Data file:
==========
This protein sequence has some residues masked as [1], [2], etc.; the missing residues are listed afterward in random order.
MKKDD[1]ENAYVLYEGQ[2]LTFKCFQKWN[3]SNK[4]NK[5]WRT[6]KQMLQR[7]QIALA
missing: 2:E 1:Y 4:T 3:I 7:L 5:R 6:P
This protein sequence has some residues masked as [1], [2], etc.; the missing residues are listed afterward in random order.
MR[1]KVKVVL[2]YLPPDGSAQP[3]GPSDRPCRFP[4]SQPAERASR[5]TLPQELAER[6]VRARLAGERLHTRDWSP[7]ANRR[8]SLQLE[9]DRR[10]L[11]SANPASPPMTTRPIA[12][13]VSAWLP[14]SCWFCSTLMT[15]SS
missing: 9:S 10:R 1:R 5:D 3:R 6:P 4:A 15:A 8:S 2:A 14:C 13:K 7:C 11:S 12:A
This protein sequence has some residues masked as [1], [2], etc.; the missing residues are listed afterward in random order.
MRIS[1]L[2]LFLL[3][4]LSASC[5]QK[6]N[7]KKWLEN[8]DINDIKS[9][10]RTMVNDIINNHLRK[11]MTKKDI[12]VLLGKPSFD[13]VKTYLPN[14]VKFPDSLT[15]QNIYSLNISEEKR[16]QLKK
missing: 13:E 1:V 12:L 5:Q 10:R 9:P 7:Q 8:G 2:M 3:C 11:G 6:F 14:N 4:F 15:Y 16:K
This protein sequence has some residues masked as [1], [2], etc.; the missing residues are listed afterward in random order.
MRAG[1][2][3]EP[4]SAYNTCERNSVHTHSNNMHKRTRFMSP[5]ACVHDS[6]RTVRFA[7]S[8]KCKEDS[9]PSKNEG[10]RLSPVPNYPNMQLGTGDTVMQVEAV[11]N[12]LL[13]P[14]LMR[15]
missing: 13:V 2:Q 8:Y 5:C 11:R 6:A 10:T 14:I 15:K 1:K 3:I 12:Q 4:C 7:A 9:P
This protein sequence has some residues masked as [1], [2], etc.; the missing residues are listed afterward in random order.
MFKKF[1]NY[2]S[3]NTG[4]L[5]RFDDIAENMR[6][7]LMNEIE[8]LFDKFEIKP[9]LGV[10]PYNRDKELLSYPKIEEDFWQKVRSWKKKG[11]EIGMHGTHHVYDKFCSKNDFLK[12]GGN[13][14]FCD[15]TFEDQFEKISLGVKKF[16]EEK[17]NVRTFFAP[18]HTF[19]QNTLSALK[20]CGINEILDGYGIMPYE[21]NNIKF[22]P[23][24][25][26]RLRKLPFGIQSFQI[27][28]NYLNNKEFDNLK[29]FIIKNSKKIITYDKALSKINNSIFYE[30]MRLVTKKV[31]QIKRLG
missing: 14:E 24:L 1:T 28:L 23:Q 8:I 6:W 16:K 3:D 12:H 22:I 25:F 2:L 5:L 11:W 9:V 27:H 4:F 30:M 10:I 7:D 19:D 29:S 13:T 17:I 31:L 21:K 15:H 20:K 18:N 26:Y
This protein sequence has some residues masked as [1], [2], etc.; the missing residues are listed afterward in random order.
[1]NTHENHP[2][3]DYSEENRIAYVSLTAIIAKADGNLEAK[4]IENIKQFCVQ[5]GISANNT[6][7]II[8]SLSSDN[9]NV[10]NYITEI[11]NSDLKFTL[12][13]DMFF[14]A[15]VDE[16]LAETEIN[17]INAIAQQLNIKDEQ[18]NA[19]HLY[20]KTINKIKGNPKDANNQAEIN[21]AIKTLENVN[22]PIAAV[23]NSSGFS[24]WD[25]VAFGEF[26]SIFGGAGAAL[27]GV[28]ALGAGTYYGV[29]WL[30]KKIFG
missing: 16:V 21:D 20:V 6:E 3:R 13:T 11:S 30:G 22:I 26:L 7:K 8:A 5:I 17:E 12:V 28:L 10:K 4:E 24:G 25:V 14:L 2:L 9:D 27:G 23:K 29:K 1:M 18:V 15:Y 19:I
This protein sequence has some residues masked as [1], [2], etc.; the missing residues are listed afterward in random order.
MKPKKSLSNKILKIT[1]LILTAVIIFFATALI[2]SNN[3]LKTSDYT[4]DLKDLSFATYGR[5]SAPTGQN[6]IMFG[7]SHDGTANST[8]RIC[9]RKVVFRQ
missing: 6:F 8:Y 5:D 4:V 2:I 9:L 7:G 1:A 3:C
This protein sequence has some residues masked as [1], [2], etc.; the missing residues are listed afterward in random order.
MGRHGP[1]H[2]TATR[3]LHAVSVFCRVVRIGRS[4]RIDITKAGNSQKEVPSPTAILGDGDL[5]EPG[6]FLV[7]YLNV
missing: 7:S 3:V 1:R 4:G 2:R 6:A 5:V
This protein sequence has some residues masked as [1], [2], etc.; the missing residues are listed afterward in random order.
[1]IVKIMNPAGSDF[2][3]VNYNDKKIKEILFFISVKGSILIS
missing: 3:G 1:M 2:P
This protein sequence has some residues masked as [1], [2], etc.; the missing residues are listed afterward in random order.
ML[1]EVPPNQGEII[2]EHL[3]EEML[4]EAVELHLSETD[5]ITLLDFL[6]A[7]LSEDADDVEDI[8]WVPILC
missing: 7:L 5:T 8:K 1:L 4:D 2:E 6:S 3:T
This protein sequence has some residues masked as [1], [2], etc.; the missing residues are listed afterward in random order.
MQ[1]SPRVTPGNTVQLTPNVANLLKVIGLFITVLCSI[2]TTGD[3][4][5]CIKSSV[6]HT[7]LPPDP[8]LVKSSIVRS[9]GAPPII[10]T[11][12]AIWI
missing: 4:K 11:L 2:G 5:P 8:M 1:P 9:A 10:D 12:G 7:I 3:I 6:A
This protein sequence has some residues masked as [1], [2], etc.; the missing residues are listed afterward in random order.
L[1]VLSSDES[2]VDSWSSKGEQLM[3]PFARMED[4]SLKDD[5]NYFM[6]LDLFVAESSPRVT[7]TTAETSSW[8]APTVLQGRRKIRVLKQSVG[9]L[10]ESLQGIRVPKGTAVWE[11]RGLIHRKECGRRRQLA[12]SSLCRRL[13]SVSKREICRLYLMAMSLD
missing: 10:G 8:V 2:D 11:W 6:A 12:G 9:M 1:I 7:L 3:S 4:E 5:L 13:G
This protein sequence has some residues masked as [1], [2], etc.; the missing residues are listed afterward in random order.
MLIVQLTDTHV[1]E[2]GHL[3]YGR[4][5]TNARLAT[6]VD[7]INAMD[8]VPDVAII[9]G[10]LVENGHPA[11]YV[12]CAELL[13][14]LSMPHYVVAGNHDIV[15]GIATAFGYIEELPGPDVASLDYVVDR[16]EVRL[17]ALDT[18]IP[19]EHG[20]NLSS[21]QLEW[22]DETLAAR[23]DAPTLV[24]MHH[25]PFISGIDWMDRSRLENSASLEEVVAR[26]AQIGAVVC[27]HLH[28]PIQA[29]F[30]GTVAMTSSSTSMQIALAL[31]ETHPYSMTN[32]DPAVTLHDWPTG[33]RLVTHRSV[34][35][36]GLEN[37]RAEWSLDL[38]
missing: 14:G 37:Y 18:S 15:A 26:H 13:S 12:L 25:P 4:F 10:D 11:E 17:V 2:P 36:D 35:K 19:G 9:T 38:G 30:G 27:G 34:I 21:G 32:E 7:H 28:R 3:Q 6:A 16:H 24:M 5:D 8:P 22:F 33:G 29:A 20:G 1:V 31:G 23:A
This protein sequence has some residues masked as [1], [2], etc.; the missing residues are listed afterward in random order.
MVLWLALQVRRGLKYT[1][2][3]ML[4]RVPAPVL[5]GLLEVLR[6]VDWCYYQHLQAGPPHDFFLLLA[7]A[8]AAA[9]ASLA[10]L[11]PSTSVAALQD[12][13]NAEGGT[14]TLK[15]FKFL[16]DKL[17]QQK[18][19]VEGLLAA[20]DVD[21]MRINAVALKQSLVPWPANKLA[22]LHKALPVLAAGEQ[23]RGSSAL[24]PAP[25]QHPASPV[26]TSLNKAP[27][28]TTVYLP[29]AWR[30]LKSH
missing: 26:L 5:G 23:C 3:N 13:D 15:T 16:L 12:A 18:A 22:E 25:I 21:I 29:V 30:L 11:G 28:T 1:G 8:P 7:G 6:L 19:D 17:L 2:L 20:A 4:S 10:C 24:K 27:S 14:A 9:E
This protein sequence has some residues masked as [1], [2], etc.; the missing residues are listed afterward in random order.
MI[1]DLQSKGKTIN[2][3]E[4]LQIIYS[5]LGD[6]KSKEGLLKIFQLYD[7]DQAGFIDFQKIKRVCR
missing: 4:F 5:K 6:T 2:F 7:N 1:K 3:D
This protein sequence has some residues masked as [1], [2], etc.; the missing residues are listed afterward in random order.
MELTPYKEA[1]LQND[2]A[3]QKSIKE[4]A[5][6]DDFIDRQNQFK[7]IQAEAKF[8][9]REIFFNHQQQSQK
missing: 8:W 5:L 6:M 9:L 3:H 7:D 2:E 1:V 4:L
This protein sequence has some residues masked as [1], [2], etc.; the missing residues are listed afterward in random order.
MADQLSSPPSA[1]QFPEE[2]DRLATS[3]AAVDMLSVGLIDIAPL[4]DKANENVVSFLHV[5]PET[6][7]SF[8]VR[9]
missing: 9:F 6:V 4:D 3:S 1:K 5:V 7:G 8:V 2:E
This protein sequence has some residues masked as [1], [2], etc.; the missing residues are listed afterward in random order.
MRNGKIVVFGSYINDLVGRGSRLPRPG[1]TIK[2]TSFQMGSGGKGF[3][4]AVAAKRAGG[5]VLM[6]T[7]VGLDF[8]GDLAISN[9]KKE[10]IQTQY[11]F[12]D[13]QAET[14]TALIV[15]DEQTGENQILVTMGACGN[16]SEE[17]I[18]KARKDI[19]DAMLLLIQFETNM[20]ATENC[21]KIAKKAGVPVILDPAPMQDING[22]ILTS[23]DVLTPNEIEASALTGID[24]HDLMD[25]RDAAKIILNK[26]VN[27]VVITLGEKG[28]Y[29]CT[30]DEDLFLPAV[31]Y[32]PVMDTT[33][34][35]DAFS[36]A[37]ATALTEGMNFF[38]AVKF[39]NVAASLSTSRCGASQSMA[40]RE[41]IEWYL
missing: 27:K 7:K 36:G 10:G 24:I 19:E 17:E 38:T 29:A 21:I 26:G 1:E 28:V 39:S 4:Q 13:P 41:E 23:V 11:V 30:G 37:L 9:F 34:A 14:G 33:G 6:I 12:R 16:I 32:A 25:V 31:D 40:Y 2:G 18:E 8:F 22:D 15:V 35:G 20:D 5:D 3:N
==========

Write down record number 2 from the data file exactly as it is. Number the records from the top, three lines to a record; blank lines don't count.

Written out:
This protein sequence has some residues masked as [1], [2], etc.; the missing residues are listed afterward in random order.
MR[1]KVKVVL[2]YLPPDGSAQP[3]GPSDRPCRFP[4]SQPAERASR[5]TLPQELAER[6]VRARLAGERLHTRDWSP[7]ANRR[8]SLQLE[9]DRR[10]L[11]SANPASPPMTTRPIA[12][13]VSAWLP[14]SCWFCSTLMT[15]SS
missing: 9:S 10:R 1:R 5:D 3:R 6:P 4:A 15:A 8:S 2:A 14:C 13:K 7:C 11:S 12:A